Former Israeli opposition leader Shaul Mofaz's surprise entry into Israel's ruling coalition this week appears unlikely to trigger a major shift in Israeli policy on Iran's nuclear program, analysts say.
The leader of Israel's centrist Kadima party was sworn in as Israeli vice premier this week after agreeing to join Prime Minister Benjamin Netanyahu's nationalist coalition in a unity government. Israel's parliament, the Knesset, approved the unity deal between Mofaz's Kadima and Netanyahu's Likud party on Wednesday by a vote of 71 to 23.
This political move has given rise to speculation in Israel that Netanyahu might be positioning for a military strike against Iran, which Israel accuses of seeking to build nuclear weapons. Iran denies the charge and has vowed to retaliate if attacked.
Western powers have urged the Israeli government to hold off any attack on Iran in order to give stiff new sanctions a chance to bring Iran back to the negotiating table. A new round of talks on Iran's nuclear program is scheduled with world powers for later this month.
On Wednesday, Netanyahu told visiting European Union policy chief Catherine Ashton that Iran is stalling in the negotiations and demanded that Iran halt all uranium enrichment.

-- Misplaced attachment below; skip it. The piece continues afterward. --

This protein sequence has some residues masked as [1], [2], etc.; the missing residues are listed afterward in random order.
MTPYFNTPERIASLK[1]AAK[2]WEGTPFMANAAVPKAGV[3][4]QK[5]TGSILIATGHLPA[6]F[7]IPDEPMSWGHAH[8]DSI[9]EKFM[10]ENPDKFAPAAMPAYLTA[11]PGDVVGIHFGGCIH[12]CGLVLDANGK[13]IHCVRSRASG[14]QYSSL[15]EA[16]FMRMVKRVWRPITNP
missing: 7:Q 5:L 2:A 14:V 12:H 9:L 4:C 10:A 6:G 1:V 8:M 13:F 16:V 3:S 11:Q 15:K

In announcing the new government, Netanyahu did not specifically mention Iran. And Kadima officials said Iran was not part of the negotiations that led to the new coalition.
But Mofaz, 63, a former Israeli military chief and defense minister, previously has joined Netanyahu and other Israeli leaders in warning that a nuclear-armed Iran would be a threat to Israel's existence.
A political science professor at Hebrew University, Abraham Diskin, said the new coalition will probably solidify support for any decision on Iran.
"Different people in the government, especially in the enlarged government, have probably different opinions," Diskin said. "But I also think that once a decision is reached, one way or the other, it's going to be supported more easily by the Knesset and probably also by the public."
In a Jerusalem Post interview last month, Iranian-born Mofaz said that "allowing Iran to obtain even a civilian nuclear capability would change the balance of power in the Middle East," adding that "Israel cannot accept this."